The (mostly) good, the bad, and the ugly in Trump's tax plan

Yesterday,  President Trump unveiled  a tax "reform" plan. Here is the (mostly) good, a few bad, and one ugly piece of the plan:

The Good

1. Lowers taxes for millions of Americans;

2. Removes many Americans from the tax rolls;

3. Lowers the corporate tax rate -- which is currently one of the highest in the world -- to 15%;

4. Increases the standard deduction from $6,300 to $12,600 for individuals, and  from $12,600 to roughly $24,000 for married couples;

5. Reduces the tax rate from 39.5% to 35% and collapses the current seven rate system to three rates of 10%, 25%, and 35%;

6. Allows a one-time reparation to bring millions of dollars of capital into the United States, thus jump-starting job creation and economic growth. (This was also a key feature of Ron Paul's Restore America Now budget plan.);

7. Provides tax relief for families with child care expenses;

8. Repeals the Alternative Minimum Tax, which was created in the 1960s to squeeze more revenue out of the "wealthy" but now affects many middle-class taxpayers;

9. Repeals the death tax;

10. No VAT;

11. No border tax;

12. Repeals ObamaCare's 3.8% tax on investment income;

13. Preserves the mortgage deduction, which helps reduce the tax burden of middle-class homeowners, and saves charitable deductions.

The Bad

1. "Pays for" the tax cuts by eliminating numerous deductions that enable Americans to lower their tax burden. The very notion that tax reduction needs to be "offset" with tax increases is rooted in the idea that the government has some moral claim to a certain percentage of your income and can never lose a penny of revenue.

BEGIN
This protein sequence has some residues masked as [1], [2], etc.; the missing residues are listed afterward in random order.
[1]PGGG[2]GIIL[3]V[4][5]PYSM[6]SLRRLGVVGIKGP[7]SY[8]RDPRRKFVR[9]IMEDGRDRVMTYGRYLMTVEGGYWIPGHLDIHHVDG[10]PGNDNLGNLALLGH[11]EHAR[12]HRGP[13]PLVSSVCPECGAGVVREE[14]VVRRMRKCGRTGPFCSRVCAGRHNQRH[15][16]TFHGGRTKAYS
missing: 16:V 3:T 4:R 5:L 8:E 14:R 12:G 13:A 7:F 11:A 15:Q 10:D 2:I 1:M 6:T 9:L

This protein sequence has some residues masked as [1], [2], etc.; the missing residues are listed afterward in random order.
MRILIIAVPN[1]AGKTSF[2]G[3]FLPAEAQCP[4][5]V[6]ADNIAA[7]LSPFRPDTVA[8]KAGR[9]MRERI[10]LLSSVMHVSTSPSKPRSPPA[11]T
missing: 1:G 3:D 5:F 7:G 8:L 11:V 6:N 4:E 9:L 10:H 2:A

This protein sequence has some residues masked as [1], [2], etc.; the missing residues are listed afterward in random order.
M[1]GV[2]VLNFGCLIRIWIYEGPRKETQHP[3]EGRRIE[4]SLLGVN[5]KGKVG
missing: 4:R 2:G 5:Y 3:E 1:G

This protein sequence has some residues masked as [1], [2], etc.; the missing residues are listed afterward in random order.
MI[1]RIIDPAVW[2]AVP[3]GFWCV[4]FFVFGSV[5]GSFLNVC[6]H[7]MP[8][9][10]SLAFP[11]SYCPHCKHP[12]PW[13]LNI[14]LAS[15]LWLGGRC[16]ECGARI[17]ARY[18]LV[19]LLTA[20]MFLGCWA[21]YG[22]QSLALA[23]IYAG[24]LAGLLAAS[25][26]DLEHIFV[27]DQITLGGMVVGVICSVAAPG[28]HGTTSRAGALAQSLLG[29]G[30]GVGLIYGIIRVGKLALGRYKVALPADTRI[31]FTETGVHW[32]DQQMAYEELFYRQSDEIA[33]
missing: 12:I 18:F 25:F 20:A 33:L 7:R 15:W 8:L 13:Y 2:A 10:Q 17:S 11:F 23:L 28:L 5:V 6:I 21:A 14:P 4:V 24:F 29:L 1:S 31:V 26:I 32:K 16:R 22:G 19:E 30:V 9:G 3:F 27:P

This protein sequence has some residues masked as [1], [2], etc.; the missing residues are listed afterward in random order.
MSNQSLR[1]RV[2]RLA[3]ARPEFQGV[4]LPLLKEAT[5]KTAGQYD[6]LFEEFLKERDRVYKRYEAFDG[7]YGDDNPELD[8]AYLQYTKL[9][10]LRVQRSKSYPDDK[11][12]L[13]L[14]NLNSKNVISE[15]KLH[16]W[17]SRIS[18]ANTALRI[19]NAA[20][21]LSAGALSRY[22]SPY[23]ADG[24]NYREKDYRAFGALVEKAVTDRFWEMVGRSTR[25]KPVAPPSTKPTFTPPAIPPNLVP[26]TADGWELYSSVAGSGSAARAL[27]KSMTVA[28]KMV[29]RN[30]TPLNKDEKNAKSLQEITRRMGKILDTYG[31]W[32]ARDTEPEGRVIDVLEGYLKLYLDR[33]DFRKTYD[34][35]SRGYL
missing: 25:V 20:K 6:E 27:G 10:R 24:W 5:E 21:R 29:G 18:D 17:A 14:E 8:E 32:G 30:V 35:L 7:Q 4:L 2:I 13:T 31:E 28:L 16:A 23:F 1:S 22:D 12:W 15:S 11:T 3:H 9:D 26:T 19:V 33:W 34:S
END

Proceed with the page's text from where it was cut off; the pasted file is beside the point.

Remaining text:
Of course, the main reason tax increases are necessary to offset is because of:

The Ugly

1. Even with the elimination of tax deductions, many are claiming Trump's tax plan would cause the deficit to skyrocket. Of course, we shouldn't reject Trump's tax plan out-of-hand. Instead, President Trump and Congress should work to merge tax reform with spending cuts.

President Trump has made a good start on cutting domestic spending in his proposed budget. Unfortunately, he uses those savings to increase the already bloated "defense" budget instead of using the savings to reduce the deficit and provide meaningful tax relief for the American people.

Here is Tim Carney on the plan.



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